LSE IDEAS is a centre for the study of international affairs, diplomacy and grand strategy. Its mission is to use LSE's vast intellectual resources to help train skilled and open-minded leaders and to study international affairs through world-class scholarship and engagement with practitioners and decision-makers. As its name implies, IDEAS aims at understanding how today's world came into being and how it may be changed, in line with LSE's old motto: rerum cognoscere causas - to understand the causes of things.
LSE IDEAS was founded in 2008 and now runs a series of regional and topical programmes. The centre currently does research on the international affairs of East and Southeast Asia, the Balkans, the Middle East, Latin America, Africa, as well as on transatlantic relations and on the history of the Cold War. With the International History and International Relations departments, IDEAS has pioneered a unique two-year Masters degree in international affairs with the School of International Studies at Peking University, the first European-Asian elite degree of its kind. The centre also works together with other international partners, such as Columbia University, Princeton University, Sciences Po, and the National University of Singapore, in developing new programmes and research initiatives. IDEAS is a centre of PhD training within the LSE and hosts a number of visitors, advanced doctoral students, academics and foreign policy practitioners, from across the globe. The centre has also developed training programmes for foreign service officers from several countries.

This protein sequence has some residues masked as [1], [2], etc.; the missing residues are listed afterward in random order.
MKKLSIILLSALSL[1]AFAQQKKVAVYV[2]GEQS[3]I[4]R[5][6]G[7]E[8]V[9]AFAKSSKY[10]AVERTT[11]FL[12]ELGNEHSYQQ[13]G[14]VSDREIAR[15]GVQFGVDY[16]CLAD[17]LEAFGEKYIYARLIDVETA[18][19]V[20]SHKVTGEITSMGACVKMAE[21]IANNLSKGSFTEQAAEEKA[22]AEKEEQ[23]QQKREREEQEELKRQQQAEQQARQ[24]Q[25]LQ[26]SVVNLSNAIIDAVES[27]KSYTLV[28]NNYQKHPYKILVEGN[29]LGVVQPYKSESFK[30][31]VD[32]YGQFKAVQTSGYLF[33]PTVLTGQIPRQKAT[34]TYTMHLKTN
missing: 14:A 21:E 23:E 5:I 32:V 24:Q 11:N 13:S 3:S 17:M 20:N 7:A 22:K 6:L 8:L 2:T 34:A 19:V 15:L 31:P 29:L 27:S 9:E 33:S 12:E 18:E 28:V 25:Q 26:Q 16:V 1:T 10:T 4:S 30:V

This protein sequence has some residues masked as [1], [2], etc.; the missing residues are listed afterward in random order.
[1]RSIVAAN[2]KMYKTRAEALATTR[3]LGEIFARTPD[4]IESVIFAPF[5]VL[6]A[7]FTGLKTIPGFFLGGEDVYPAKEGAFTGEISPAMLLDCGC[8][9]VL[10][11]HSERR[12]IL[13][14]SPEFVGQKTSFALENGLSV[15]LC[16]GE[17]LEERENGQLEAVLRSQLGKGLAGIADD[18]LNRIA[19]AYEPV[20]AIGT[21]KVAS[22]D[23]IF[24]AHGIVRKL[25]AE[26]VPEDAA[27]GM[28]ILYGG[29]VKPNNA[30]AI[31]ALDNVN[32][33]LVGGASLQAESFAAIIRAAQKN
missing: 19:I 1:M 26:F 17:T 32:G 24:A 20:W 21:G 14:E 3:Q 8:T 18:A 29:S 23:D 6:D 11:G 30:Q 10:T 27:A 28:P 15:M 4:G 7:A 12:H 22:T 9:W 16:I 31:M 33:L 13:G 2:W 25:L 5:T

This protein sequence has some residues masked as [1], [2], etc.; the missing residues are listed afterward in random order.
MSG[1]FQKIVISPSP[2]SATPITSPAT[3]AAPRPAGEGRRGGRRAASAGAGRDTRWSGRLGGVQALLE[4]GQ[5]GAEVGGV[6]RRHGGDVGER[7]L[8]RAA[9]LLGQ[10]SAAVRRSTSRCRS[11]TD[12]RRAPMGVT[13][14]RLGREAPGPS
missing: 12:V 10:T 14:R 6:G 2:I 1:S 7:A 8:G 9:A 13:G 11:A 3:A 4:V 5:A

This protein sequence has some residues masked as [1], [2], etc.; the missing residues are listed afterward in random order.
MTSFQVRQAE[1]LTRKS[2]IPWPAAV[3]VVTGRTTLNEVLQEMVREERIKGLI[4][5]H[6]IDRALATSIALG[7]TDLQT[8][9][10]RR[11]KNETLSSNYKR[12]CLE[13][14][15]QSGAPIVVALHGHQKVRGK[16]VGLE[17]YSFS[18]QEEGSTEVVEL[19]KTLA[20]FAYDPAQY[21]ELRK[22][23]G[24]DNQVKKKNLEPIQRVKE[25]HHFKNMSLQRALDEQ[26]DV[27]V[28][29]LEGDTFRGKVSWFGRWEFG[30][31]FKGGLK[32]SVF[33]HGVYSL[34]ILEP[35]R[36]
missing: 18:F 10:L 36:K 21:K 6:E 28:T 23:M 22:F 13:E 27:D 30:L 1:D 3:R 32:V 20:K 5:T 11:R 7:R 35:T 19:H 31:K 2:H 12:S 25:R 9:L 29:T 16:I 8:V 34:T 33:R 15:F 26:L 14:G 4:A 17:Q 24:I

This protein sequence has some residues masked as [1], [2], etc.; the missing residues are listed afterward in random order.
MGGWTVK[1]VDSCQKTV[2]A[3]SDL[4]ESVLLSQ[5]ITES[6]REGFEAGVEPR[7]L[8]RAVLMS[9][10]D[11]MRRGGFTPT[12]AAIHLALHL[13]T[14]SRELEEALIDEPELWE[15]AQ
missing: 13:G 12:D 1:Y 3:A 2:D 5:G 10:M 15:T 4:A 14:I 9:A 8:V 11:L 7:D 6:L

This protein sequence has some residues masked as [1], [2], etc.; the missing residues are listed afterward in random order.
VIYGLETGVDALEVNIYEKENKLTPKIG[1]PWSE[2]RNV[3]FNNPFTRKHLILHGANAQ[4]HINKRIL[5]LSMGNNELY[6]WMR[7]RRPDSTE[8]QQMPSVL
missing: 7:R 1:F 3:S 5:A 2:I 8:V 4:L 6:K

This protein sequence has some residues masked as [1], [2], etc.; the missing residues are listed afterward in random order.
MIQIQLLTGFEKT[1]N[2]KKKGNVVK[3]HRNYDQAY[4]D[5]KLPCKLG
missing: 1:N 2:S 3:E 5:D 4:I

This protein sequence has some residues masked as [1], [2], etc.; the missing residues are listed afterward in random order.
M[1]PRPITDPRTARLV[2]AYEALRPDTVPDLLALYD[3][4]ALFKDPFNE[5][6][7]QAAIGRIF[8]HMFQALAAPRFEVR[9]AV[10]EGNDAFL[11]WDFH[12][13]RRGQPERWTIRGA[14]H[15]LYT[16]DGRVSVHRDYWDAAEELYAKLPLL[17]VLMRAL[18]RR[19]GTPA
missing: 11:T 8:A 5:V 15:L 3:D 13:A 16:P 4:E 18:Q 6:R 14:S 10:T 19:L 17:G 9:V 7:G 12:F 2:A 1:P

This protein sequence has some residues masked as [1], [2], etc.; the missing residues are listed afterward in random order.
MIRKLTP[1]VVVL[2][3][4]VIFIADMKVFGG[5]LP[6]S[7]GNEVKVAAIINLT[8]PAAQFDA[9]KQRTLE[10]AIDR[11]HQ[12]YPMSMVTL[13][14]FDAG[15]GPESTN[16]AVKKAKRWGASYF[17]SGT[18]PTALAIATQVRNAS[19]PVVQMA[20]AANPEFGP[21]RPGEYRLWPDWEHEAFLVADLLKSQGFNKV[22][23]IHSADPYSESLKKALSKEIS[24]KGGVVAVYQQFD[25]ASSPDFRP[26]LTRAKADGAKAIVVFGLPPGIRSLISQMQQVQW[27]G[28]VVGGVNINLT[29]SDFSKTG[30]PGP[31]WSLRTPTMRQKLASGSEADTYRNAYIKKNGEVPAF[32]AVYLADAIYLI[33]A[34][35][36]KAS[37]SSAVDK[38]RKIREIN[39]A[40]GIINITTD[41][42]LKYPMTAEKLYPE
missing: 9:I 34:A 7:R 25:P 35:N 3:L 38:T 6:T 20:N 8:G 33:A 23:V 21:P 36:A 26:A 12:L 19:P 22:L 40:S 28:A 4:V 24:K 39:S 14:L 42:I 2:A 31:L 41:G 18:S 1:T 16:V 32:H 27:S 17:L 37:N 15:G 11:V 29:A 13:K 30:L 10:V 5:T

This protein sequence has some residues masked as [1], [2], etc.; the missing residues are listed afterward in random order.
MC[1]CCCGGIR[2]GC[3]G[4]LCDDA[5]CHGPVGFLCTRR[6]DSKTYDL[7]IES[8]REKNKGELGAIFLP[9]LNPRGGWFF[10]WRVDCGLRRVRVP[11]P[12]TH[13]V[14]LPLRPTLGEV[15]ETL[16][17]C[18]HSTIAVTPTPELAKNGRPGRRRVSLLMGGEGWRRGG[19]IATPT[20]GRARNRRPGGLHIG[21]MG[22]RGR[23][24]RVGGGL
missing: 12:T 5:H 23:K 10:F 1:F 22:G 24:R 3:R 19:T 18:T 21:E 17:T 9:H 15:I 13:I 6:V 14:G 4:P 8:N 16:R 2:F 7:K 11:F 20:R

LSE IDEAS organises numerous public lectures and seminars and publishes two journals, two book series and a number of occasional publications. It contributes to the LSE's Summer Schools in London and in Beijing and organises a number of out-of-term events outside London, in Cambridge, Bologna and elsewhere.
LSE IDEAS holds the Philippe Roman Chair in History and International Affairs, a one-year distinguished visiting professorship for leading scholars based outside the UK. Philippe Roman professors contribute to teaching within the Centre's key areas of activity. The Philippe Roman Professors for 2007-2012 have been Paul Kennedy (Yale), Chen Jian (Cornell), Gilles Kepel (Sciences Po), Niall Ferguson (Harvard) and Ramachandra Guha. The 2012/13 holder of the Chair is Anne Applebaum.